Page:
Haircare products are often made from a mix of complex materials, which is why some councils don’t accept certain packaging in kerbside recycling. Through our Schwarzkopf Cares Hair Aerosol and Hair Care & Colour Recycling Program, we’ve developed ways to recycle these tricky items, so you can help keep them out of landfill.
The three common types of hard-to-recycle hair care packaging are:
- Pump heads are made of small complex parts using a mixture of materials such as plastic, glass and metal springs. Although these components are recyclable on their own, they can be fiddly to separate.
- Aerosol cans are pressurised and at risk of becoming flammable. Because of this, some councils require you to take them to a specialist facility (but they can be collected and shipped through our program!)
- Squeezable tubes are often lined with other materials such as aluminium. Again, these materials can be recycled separately, but stripping them apart can be a challenging process.
Tamsin Lillie, a medical doctor and the CEO of Medic to Medic, a small charity based in the UK, US and NZ, has been recycling hair care waste through the Schwarzkopf Cares program to raise money for her charity.
Medic to Medic provides scholarships to trainee healthcare workers in Africa who are at risk of dropping out of their training due to poverty. As a small charity, Tamsin has now raised over $1,887 NZD through TerraCycle points.
Recently expanding to Rotorua NZ, Tamsin has begun to engage local hairdressers to collect waste for her to recycle on their behalf.
We caught up with Tamsin to hear more about how she’s raising money for her charity through TerraCycle Points!
Can you tell us a bit about Medic to Medic?
“Tertiary student tuition fees and living expenses are often beyond the reach of a student with academic potential from a low-socioeconomic background.
“However, it’s important to also note that when you increase education and access to healthcare, you can help break the chain of poverty in these areas. Medic to Medic provides students with tuition fees, medical equipment, textbooks, stationery allowance and a laptop, to help get them through university into a medical career, which can transform their lives and the lives around them”.
When and why did you start collecting through TerraCycle?
“I started collecting with TerraCycle in 2010 when I was at university in the UK and first became involved with Medic to Medic. When I moved to New Zealand for work in 2015 I signed up with an account here and started collecting.
Raising funds for Medic to Medic through TerraCycle is a great way to try and promote a charitable purpose with an environmental ethos and it’s much easier to ask people for their waste than their money, particularly during covid times when there are more financial pressures on families and individuals.”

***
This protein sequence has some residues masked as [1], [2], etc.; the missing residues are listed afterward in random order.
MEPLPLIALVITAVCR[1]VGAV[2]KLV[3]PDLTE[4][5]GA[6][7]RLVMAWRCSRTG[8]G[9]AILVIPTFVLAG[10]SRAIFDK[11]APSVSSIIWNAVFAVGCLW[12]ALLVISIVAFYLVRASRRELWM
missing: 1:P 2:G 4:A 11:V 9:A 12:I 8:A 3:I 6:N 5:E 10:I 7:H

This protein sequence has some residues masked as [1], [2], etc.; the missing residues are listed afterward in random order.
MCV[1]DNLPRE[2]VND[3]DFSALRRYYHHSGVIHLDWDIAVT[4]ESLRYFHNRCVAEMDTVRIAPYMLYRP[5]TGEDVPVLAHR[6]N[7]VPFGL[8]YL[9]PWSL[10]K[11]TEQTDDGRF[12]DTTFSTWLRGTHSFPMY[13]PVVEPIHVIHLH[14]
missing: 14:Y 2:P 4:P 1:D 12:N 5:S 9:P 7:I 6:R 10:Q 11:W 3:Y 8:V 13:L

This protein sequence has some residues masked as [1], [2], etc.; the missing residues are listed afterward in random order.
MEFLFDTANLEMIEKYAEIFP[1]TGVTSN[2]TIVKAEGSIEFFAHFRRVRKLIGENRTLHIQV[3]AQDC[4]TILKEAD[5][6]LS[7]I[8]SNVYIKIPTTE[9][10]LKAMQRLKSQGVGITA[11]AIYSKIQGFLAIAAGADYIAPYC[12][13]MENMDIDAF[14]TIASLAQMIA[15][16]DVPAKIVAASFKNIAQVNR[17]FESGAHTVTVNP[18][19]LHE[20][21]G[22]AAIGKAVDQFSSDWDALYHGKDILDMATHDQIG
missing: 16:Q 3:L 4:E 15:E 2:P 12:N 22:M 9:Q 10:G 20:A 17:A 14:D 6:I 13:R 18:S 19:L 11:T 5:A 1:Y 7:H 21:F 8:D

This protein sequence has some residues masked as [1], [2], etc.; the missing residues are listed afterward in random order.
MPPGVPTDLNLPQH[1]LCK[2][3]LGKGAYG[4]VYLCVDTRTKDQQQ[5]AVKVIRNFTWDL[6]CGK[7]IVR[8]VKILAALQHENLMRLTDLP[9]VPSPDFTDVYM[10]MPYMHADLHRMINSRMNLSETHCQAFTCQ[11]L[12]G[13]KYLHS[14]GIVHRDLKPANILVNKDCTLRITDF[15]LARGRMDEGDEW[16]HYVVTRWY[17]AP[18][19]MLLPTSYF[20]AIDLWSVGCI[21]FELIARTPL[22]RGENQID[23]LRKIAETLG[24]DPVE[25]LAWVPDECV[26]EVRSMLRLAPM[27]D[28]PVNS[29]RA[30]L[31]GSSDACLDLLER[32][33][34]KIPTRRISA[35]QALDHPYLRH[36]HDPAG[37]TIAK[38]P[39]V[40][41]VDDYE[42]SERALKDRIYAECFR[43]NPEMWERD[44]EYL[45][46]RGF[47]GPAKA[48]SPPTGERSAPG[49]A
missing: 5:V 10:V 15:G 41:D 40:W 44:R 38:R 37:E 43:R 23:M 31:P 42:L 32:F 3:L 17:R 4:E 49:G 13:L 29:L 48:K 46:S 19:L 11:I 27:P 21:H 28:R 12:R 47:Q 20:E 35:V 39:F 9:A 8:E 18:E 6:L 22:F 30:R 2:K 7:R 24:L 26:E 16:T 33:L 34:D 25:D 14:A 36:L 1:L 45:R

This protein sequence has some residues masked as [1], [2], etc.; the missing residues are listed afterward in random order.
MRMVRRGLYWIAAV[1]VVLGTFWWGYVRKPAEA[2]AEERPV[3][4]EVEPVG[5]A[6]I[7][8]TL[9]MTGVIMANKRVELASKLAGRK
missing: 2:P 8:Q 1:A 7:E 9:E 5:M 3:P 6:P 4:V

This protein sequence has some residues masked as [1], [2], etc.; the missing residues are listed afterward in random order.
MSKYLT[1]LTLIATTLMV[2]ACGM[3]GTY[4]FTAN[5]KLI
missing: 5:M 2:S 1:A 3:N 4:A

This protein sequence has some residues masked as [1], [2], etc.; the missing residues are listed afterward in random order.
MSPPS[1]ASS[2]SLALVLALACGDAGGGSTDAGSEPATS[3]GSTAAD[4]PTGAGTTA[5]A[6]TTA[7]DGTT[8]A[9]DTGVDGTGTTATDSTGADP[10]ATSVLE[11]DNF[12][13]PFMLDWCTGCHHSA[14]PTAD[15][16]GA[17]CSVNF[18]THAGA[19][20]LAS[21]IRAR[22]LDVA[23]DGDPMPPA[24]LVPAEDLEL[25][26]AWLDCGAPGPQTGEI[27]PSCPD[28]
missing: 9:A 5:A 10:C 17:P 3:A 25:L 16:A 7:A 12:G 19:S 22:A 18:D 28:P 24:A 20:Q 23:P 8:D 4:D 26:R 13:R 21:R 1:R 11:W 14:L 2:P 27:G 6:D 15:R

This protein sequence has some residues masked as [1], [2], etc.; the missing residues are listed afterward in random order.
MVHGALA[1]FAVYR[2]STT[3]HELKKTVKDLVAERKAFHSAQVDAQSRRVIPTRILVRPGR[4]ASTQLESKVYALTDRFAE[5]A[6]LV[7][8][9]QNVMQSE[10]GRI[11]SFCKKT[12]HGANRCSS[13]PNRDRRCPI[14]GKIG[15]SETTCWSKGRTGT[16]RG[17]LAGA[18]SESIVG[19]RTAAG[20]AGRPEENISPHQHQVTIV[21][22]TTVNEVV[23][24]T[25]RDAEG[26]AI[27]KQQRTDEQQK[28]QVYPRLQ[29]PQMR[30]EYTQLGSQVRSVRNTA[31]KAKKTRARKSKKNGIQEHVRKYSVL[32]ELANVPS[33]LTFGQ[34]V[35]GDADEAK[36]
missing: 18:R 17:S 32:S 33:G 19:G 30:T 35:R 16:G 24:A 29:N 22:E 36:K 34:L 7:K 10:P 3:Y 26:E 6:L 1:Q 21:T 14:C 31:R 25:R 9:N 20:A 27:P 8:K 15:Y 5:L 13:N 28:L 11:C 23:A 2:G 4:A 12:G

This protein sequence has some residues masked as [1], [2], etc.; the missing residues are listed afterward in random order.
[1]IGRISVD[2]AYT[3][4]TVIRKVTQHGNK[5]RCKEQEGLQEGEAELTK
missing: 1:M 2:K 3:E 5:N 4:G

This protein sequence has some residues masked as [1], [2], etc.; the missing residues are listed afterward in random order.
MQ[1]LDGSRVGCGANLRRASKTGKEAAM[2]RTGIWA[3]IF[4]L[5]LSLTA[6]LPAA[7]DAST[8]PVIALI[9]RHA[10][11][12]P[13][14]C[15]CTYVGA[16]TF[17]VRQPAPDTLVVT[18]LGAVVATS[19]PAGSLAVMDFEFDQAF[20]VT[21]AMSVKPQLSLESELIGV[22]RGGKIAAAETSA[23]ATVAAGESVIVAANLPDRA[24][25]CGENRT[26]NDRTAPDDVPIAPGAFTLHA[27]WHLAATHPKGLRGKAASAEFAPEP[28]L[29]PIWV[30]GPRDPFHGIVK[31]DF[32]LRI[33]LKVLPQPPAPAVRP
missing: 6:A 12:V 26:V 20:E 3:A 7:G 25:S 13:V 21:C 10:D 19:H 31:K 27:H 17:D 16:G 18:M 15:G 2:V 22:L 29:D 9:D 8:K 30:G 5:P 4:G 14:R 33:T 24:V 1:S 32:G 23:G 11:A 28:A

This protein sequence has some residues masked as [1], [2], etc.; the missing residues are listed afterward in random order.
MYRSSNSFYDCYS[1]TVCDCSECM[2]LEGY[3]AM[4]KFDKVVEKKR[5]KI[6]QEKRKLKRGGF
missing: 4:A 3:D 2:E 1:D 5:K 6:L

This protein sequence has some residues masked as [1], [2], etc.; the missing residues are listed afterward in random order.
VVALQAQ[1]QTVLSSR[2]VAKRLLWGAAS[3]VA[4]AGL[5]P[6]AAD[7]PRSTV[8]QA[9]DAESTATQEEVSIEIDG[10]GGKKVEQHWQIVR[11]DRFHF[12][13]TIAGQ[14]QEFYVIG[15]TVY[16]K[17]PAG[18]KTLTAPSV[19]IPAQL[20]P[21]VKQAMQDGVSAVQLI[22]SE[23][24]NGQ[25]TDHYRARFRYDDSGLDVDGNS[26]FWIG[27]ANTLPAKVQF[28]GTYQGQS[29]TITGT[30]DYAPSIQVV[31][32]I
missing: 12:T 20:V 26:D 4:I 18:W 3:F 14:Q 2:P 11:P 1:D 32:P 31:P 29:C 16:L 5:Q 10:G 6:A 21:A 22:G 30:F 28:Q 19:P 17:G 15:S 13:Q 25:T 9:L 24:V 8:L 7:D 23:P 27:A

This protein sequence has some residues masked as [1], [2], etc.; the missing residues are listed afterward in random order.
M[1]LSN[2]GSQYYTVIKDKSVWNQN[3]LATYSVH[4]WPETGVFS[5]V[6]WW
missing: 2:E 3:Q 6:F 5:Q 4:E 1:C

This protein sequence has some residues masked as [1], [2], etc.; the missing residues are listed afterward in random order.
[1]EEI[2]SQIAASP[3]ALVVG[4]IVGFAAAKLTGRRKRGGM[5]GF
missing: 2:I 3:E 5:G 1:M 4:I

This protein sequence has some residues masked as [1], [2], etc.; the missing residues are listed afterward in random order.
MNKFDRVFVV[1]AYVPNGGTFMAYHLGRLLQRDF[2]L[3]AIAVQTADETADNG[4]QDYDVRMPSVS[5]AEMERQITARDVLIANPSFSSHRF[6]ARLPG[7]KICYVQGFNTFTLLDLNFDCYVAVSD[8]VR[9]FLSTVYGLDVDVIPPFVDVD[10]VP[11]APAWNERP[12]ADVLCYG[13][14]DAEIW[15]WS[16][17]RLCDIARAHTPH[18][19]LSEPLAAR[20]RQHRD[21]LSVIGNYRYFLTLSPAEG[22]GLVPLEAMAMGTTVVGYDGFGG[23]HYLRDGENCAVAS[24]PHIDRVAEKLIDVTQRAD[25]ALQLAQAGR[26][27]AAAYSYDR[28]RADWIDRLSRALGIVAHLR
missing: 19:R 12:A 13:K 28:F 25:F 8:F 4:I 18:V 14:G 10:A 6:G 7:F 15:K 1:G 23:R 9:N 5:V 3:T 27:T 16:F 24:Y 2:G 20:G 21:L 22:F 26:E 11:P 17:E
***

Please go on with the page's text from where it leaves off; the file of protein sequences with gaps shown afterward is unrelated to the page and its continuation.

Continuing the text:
How is TerraCycle supporting your charity?
“TerraCycle is central to helping Medic to Medic achieve our sustainable fundraising strategy. We know that everyone will find themselves in good and hard times which leaves monetary charitable donations vulnerable. As an organisation, we are trying to find ways of promoting sustainable fundraising, which helps us plan ahead and work out how much additional fundraising we need to achieve to meet all our commitments to our student community.
TerraCycle is helping us be on the right side of history. Climate change will affect developing countries the hardest, increasing poverty and health needs. This will directly impact our alumni community working in health, and also our student community.”
How are you engaging other businesses locally to become collectors?
“When TerraCycle launched the Schwarzkopf Cares Recycling Programme for any brand of used hair care, hair colour or aerosol packaging, I did a walkabout in my town centre visiting all the local hairdressers.
I brought with me the accepted waste posters and a short letter explaining that I was a public drop off collection point and could come in and collect their recycling. Two hairdressers have been proactive and are actively collecting – I hope more will join in the future! I visit them on alternate weeks to collect their waste and send an average of five shipments a month (box size depending!).”
Beyond hairdressers are there any other businesses you’re looking to approach?
“I’ve also written letters to all local dentists and orthodontists asking them to let their patients/clients know that there are recycling options for these hard-to-recycle items, and to drop them off to the public drop off locations on the TerraCycle map (of which I am one!).
“I have a Facebook group called “Rotorua Recycles”, where I try to promote the waste streams and good news stories and have distributed an information leaflet to hospitals and local GP network where I work. I’m also trying to engage with local climate action groups. I’m starting to receive more donations but changing habits can be a slow process!”
Why did you select hairdressers?
“The hairdressers seemed like an ideal programme for me to get actively involved in because of the amount of waste generated – businesses generate large volumes of waste and feel more proactive about collecting these large volumes than waiting for people to come to the public drop off point. It has been great working with them!”